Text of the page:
The major highlight of the week has undoubtedly been the just concluded general elections in Uganda. It was a cliffhanger that many individuals were keen at some with expectations that the status quo would prevail and some with expectations that this would be a breakthrough in the national political leadership of the Pearl of Africa. Of course, with common sense, witnessing a win for Kizza Besigye and a loss for Kaguta Museveni was the 800 pound gorilla in the room.
So, apparently yesterday the Electoral Commission led by one Engineer Badru Kiggundu declared ironman Yoweri Museveni as the winner for the presidential contest with approximately 63% of the total votes cast. His friend-turned-foe Colonel(Rtd) Dr. Kizza Besigye came a distant second with about 32% of the votes. For Museveni it was a political victory to extend his 30-year rule but for Besigye it was a moral victory for the progressive Ugandans.
During the earlier times of his regime, the incumbent was overly critical of African leaders who occupied political office for relatively longer periods of time. He often remarked on how such leaders were the major bottleneck to the progress of socio-economic development in Africa. But he seems to have mastered and perfected this art of political leadership.
The general elections in Uganda, to say the least, were marred by claims of rigging among other electoral malpractices, activities which led to the rejection of the final results by the Opposition chief Kizza Besigye. There are events that took place which picture this election as one that wasn’t free and fair. One is the supposed delay in the start of the voting exercise across the country. If indeed the Electoral Commission was utterly prepared for this event I miss the point as to why it would allow delays in the kicking-off of the exercise.
Secondly, there were attempts by some of the police officers to literally and physically run away with ballot boxes after sensing that the Opposition was winning in some of the polling stations. This sounds a bit funny but it is a revelation on how the government machinery would do just anything to win the elections.
Thirdly, the orders issued by the state agencies to media houses and the Opposition not to run separate tallying of votes is also a clue that the votes could have been rigged in some areas. What if they were allowed to run the separate tallying of votes? This could be a recipe for chaos and being ‘wise’ the government honchos had to come up with measures to checkmate this move. Fourthly, the relatively large number of spoilt votes numbering 400,000 plus leaves a lot to be desired in terms of transparency of the polls.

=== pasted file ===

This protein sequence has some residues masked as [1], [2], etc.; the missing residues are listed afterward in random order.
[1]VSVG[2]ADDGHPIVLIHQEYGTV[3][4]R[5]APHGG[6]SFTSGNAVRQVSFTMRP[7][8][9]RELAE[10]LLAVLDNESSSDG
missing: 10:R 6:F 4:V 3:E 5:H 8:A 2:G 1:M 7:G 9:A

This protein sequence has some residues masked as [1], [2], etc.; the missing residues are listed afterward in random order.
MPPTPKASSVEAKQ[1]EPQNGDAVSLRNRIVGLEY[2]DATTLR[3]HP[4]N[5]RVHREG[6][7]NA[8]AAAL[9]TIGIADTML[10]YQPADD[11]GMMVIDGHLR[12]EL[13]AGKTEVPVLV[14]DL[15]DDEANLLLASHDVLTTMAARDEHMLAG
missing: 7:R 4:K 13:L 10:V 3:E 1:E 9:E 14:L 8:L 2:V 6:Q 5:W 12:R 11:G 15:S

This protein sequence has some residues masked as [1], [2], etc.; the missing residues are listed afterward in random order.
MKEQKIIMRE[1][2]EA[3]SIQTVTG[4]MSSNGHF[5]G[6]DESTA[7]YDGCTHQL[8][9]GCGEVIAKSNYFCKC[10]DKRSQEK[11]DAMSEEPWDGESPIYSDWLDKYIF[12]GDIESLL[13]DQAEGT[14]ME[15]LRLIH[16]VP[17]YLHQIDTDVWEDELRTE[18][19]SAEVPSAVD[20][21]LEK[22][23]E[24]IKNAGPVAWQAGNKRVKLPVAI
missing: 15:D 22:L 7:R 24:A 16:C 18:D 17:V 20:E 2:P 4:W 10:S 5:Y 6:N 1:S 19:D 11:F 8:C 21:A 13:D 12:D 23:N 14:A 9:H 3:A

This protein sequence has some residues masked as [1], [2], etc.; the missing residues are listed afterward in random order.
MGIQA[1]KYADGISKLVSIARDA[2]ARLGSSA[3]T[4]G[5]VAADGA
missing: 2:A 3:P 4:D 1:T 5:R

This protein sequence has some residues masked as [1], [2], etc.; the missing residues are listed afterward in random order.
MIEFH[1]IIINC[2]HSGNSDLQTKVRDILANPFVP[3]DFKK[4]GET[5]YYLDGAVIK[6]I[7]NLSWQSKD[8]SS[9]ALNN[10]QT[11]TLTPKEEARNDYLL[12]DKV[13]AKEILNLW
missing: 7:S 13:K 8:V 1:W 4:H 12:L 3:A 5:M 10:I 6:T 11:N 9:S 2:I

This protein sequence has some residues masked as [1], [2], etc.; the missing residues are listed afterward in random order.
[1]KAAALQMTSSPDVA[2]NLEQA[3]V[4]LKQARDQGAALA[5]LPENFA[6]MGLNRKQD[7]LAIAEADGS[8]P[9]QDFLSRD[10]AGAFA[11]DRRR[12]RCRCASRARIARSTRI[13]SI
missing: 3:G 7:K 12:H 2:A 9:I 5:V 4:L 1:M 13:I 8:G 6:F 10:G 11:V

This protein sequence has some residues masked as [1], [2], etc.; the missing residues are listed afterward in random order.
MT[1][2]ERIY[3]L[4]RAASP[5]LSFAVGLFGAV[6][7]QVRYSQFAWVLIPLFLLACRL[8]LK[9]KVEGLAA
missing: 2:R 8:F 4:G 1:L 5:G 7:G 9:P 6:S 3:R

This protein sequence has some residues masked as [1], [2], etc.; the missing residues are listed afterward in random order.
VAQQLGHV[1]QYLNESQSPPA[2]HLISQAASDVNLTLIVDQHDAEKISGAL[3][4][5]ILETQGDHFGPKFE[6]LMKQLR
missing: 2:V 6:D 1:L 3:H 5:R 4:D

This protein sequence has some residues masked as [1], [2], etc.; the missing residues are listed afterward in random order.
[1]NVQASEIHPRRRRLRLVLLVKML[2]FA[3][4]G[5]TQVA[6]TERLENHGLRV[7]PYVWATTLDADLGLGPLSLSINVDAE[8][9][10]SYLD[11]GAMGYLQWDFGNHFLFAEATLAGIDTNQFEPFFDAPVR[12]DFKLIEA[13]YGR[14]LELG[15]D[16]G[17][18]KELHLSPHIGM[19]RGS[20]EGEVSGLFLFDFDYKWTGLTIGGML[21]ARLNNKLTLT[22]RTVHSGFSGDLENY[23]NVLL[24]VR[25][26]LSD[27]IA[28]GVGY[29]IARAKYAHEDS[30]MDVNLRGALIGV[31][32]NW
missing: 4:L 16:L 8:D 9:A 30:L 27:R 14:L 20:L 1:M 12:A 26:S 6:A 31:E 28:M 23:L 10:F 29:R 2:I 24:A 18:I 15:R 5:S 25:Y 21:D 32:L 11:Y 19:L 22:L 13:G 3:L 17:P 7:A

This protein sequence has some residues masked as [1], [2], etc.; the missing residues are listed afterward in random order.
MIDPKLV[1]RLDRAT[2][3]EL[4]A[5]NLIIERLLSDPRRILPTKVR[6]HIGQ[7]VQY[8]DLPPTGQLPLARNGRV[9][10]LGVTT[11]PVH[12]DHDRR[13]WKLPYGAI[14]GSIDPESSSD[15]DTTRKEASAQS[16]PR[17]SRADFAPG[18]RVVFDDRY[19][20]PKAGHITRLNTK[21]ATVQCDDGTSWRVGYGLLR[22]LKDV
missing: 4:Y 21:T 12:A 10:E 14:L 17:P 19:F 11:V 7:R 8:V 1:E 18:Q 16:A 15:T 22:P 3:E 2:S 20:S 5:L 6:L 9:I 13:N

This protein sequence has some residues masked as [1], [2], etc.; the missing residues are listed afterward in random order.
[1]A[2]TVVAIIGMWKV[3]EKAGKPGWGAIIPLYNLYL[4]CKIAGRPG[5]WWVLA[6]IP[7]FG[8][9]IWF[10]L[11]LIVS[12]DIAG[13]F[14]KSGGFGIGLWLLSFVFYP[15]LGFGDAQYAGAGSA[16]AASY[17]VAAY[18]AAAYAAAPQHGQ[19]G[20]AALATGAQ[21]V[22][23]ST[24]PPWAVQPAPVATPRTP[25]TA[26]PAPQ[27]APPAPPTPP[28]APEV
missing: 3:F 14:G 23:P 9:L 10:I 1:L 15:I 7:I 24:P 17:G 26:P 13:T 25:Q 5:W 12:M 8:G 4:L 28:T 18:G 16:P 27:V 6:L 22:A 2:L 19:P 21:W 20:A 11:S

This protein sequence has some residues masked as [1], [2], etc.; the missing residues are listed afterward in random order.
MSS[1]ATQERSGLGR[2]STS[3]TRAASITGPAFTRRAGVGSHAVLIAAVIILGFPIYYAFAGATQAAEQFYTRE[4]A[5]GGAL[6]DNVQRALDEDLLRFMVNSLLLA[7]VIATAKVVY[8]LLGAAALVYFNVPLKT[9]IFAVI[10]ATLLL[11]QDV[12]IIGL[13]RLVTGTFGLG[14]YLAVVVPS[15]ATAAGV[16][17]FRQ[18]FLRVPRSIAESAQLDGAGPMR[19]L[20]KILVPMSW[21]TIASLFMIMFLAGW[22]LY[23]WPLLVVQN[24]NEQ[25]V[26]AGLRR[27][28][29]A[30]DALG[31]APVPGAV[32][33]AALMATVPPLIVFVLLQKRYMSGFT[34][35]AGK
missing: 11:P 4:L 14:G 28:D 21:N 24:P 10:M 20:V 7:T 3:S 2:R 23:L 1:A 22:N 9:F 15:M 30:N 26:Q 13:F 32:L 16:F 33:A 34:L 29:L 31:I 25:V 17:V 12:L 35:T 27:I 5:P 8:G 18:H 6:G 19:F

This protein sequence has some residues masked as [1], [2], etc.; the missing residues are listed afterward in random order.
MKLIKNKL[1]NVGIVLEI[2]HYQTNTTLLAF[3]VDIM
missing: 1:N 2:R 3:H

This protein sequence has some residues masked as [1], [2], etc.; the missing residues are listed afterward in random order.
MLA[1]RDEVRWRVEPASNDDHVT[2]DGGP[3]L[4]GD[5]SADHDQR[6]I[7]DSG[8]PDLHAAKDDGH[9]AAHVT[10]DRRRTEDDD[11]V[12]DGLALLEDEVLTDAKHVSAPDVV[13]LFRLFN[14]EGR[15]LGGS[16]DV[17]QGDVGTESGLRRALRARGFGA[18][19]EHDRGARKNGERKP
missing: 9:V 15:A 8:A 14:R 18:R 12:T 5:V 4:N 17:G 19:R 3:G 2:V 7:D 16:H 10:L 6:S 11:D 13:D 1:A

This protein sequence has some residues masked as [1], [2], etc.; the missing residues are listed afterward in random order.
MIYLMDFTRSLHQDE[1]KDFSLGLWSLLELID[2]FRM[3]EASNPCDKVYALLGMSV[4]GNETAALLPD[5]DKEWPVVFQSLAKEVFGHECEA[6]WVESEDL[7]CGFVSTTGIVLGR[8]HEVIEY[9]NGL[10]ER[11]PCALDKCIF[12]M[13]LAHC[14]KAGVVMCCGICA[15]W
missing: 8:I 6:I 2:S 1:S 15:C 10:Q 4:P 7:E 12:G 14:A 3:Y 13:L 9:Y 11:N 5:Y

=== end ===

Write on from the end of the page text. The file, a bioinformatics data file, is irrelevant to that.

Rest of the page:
All these events are a pointer that the governance institutions in Uganda have been highly compromised to sing the song of the Musevenism and even dance to the tunes and the beats of this political philosophy and establishment. The Electoral Commission and the police have been used to advance this agenda. In fact, there was a unit established under the police known as the Crime Preventers. This comprises of civilians who are supposed to ensure there is community policing. But the query is why such a unit was set up just when the general election was around the corner.
Many young Ugandans aged 30 years and below have been born when Kaguta was at the helm of the country’s leadership and they have never known any other president and there is a possibility that they will see him as the president for the next 15 to 20 years. Museveni believes that no any other person is suitable to be Uganda’s commander-in-chief apart from him and his family members. There is word that he is grooming his son, who leads the special forces of Uganda, to be the next chief executive.
Ssebo belongs to the political club and clique of African leaders who have been at the helm of political leadership for decades, surviving in power through the creation of reverie democracies. They allow elections to take place in fact on a periodical and regular basis to create the impression that they propagate democracy and its cardinals. Despite the fact that progressive democracy remains a mythology and illusion in most of the African states, reverie democracies have become the standard. The latter democracies are characterized with pre-determination of the election results a case that has been clearly evident in Zimbabwe and many other African states.
Uganda is certainly at the point where Kenya was during the Moi regime when state machinery and agencies were used efficiently to propagate the philosophical ideologies of the incumbent, a vice which ensured that elections were ‘won’. But for the end-of-an-era event to be witnessed in Uganda, it is for the citizenry to make it so. It is true that Museveni brought stability to Uganda after periods that were marred with coup d’états and very poor governance and the notoriety of Idi Amin Dada but methinks economic transformation cannot take place with him. During the electioneering period he issued a manifesto and you wonder what he’s gonna do different from the three decades to engender socio-economic and political prosperity.
The habit of some African leaders being at the helm for so long remains a matter to be discussed for another day; what exactly should be Africa’s brand of political leadership? Is it democracy or controlled democracy? Many may argue that Singapore, Malaysia and others engineered prosperity based on the latter model but should that be the standard? I do not want to pre-empt this treatise but in my next write-up I’ll try to figure out about this. Anyway, all the best to Ugandans as they begin another political chapter under Museveni’s oligarchy.